A work in collaboration with Tomas Auran
There are different ways to look at a social body. In our project The Mob we look at hierarchies and what they do with our bodies. With the help of public health research and statistics, we try to understand the history we share, a heritage and a future. The work we apply with is titeld When death do us part and tells of lifelength in relation to social status. The work consists of 30 lamps of Salix, (wood) that covers the walls of a room. Each lamp has a title that bears witness of an occupation. In the istallation all lights are switched on simultaneously but the burning time of each lamp stands in relation to the expected lifetime of the occupation it represents, a second corresponds to a year. The titles and their given age are based on statistics from the SCB (Central Bureau of Statistics) and the Whitehall study*.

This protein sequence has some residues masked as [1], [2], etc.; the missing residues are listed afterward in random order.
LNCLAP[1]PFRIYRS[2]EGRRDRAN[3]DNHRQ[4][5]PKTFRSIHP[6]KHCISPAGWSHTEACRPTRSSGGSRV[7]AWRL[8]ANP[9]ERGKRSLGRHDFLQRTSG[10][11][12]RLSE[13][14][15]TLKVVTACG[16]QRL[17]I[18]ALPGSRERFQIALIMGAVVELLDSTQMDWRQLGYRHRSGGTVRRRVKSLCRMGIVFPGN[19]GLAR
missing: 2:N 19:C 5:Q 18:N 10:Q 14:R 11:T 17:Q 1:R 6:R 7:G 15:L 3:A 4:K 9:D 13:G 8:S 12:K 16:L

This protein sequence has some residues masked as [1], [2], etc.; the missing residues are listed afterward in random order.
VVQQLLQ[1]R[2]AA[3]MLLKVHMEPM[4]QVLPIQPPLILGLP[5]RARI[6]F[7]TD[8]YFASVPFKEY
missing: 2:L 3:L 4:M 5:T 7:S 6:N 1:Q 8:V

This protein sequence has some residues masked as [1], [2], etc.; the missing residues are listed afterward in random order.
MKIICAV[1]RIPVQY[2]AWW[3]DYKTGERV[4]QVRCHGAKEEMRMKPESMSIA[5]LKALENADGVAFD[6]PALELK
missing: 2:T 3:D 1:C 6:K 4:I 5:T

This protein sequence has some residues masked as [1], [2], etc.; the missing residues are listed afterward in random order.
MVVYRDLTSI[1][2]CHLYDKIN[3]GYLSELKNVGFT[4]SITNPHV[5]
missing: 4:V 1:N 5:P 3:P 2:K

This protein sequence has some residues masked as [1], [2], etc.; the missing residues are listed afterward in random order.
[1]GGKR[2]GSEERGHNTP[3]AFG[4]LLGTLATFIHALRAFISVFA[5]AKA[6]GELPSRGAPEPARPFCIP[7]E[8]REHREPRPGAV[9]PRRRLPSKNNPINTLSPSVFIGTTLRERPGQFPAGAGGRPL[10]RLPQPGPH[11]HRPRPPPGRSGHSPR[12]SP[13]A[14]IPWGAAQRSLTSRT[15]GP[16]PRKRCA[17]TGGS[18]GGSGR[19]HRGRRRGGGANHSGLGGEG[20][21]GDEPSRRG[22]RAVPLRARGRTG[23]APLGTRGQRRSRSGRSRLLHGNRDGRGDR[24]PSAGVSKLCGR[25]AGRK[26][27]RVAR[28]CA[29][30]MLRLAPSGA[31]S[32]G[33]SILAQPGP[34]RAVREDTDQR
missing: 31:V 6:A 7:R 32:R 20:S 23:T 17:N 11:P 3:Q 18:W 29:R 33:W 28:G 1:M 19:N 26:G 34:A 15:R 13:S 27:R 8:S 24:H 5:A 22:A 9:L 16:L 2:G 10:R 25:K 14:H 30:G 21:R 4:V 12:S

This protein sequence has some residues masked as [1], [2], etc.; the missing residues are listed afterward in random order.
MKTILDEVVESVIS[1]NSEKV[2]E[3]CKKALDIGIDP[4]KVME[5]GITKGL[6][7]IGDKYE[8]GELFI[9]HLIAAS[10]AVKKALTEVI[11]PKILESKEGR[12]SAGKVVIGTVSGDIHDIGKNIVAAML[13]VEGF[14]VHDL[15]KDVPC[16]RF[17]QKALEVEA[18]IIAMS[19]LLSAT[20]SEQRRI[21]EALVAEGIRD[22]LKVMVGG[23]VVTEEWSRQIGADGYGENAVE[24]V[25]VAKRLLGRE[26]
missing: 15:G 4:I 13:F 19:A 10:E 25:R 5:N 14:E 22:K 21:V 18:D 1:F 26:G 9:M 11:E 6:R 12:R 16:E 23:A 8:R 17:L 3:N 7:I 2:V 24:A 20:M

* Whitehall study was conducted over decades of employees in the British civil service and shows how a relative social position plays a critical role to an individual’s health. It turned out that all well-known risk factors (smoking, alcohol consumption, lack of exercise, high blood lipids and bad eating habits) played a relatively small role in the risk of various diseases when compared with that of one’s position in the state administration hierarchy. The higher position one had, the lower the risk of most diseases studied. Receptionists and janitors for example, had three times the risk of heart attack than senior officials.